By A. H. Hill (1810)
The story: “…cut off in her youthful bloom”
The Murder of Polly Williams
By A. H. Hill (1810)
The sun is glowing at the close of day,
Bathing the landscape with celestial fire ;
The earth is decked with all the flowers of May,
And hills and dales smile in their fresh attire.
The mountains rear their lofty beads on high -
They too, are clad with foliage fresh and green
As though they fain would kiss the azure sky,
And thus add grace of action to the scene.
The evening air is pleasant, calm and still ;
No sighing breeze or tender zephyr blows
Against the face of the ascending hill,
To stir the wild-vine or the mountain rose.
Half hid among .the trees, full many a cliff
Clings to the mountain side ;
but there is one That rises far above the rest, as if
To catch the last rays of the setting sun.
So high it towers, that, from its lofty crest,
Full thirty miles of rolling hills are seen,
All in the pleasant garb of spring-tide dressed ;
And many vales that, sleeping, lie between.
What quiet reigns! the air how soft and mild ;
The old. gray rocks how silent and how grave;
How motionless the vines and bushes wild;
The trees how still, their branches do not wave.
But hark ! what piercing scream breaks on the air
From yonder cliff that rears so high its crest ?
What dread, what danger, or what pain is there?
What mortal so affrighted or distressed?
Or was it but a panther on the height,
That shrieked so like a human in dismay ?
Did it but call a comrade for the night,
To go and seek some unsuspecting prey?
Hark ! 'tis repeated ! 'tis a human shriek !
A maiden's voice ! -it calls aloud in fear !
What danger threatens? What aid does she seek?
Or who is there in this wild place to hear?
Do prowling wolves come swift upon her track,
Emboldened by the near approach of night?
And does she, to avert the mad attack,
Flee to the summit to the rocky height?
Ah, no ! Behold a more vindictive foe -
A murderer ! she struggles in his grasp;
He fain would hurl her to the ground below;
But still she shrieks, and clings with frantic clasp.
He heeds her not - her prayers are all in vain ;
His soul is hellish fire - his heart is stone;.
His rude hand thrusts her to the brink again;
She shrieks and falls, and now the deed is done.
At such a deed, the blushing orb of day
Covers his face behind a western hill,
As if, indeed, ashamed to longer stay,
And gaze on acts so dreadful, base and ill.
The murderer flees, his soul beset with fear;
He starts away amid the gathering night;
His deed is seen, avenging bands are near;
They swift pursue him in his hasty flight.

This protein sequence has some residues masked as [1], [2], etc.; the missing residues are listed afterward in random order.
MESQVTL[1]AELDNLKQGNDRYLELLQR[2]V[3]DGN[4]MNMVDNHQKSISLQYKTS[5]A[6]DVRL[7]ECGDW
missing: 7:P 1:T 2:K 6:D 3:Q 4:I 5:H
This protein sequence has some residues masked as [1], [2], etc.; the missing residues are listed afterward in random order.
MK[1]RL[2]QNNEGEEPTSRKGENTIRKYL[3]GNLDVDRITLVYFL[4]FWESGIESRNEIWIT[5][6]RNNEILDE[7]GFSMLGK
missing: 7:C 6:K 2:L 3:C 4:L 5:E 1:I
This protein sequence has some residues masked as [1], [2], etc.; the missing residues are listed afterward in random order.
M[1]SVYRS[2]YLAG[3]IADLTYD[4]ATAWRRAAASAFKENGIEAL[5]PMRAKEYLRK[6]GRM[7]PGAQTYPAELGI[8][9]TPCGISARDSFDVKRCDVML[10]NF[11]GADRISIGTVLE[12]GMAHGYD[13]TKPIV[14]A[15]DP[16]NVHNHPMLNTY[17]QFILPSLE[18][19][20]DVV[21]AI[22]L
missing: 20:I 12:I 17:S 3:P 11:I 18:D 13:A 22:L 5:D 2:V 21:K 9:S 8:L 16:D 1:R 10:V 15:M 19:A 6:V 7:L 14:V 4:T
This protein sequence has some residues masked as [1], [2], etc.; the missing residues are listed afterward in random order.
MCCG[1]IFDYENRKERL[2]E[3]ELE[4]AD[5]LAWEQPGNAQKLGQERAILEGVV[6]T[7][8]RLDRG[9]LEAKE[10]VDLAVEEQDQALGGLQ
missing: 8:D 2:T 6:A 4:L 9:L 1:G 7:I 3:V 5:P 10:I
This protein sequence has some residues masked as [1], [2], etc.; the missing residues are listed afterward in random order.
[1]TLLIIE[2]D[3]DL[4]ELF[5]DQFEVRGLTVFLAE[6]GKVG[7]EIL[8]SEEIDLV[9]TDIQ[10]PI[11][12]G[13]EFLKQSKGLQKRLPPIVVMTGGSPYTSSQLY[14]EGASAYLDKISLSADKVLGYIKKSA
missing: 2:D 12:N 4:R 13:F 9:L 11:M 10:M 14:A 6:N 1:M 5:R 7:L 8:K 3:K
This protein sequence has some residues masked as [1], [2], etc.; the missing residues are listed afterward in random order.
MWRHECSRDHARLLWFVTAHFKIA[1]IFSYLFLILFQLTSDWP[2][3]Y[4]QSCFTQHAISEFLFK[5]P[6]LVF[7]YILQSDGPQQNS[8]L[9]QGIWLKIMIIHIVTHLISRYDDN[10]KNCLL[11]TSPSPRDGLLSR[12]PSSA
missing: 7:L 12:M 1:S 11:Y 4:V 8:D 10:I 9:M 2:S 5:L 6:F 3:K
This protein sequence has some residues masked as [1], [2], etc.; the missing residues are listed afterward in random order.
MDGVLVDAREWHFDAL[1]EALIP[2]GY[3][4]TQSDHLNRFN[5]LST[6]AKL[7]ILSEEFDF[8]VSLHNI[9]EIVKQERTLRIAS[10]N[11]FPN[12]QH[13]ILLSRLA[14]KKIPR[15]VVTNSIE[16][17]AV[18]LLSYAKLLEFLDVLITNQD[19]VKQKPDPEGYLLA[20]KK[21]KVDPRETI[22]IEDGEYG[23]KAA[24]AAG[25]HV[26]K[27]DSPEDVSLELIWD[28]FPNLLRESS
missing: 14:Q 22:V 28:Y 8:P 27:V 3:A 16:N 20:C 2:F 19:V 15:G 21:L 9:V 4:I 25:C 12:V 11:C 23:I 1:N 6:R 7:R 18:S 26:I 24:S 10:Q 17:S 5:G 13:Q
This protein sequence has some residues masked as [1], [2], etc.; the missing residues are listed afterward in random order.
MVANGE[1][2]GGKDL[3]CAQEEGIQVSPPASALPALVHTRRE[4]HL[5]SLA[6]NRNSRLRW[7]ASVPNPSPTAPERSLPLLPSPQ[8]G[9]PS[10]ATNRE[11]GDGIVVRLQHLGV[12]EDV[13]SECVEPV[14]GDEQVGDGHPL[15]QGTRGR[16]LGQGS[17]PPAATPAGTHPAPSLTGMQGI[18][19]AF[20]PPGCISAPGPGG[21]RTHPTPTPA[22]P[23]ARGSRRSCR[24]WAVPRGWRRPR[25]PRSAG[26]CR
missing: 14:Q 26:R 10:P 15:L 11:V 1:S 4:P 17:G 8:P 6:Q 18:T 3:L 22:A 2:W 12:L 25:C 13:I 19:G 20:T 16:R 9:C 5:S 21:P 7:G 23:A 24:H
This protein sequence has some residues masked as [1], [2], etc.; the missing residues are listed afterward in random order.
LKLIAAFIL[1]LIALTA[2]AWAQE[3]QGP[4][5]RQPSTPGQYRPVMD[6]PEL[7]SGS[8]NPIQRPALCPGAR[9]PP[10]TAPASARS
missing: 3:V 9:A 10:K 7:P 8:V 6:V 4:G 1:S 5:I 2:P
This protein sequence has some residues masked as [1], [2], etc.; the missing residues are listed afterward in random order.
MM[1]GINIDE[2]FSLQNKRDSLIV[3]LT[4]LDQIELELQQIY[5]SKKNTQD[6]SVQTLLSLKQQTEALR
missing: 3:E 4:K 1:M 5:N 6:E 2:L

They've gone- the murderer and avengers too;
He rushes down the mountain like the wind;
On wings of vengeance, they as swift pursue,
And leave the solemn scene of death behind.
Where yonder cliff arises, draw thou near;
In awe, remove the covering from thy head;
Be grave and thoughtful - drop a silent tear,
Thou standest in the presence of the dead.
There lies the body, lifeless, bruised and torn;
The soul has barely winged its flight away:
The wild-vines sigh, the rude rocks laugh in scorn,
At such a helpless, useless lump of clay.
So beautiful a single hour ago;
So full of life -- the home of sense and light :
But ah, how dull, how dumb and lifeless now ;
How changed in looks, how ghastly to the sight.
Ah, maiden, what infatuating dream
Hath brought thee here to meet the murderer's wrath?
Did some impatient friend across the stream
Direct thy foot-steps up the mountain path?
Was there a beckon from an unseen hand ?
A noiseless whisper from a silent breath? -
To call thy spirit from the lower land,
And urge thy body to untimely death?
Oh, stand aside, impenetrable veil!
That hides the land of shadows from our sight!
Oh, let us see the waiting friends that bail
The maiden's spirit in its upward flight I
Ah, could we see the liberated soul
Enter the portals of the land above,
Received by waiting parents at the goal,
And clasped in arms of everlasting love !
Then might we turn, without a single tear,
And fix our gaze on the deserted clay :
The picture of the spirit's heavenly cheer
Would surely drive the earthly gloom away.
Let not the tender form lie here to-night;
Let not the pale cheek catch the falling dew :
The mournful owl is screaming on the height,
All though himself were filled with sorrow too.
The veil of night is falling thick and fast ;
The glow-worm dances on the mountain side;
On stealthy wings, the bat goes flitting past ;
The whippoorwill is chattering far and wide.
May not some hungry wolf scent from afar
Those drops of blood that sprinkle the white face?
And steal up in the darkness to devour
The helpless form once full of life and grace?
Shall flesh like this feed savage beasts of prey,
Among these lonely hills, now wrapped gloom?
Oh. no! Come friends, bear the cold form away
And, with due rites, enclose it in the tomb.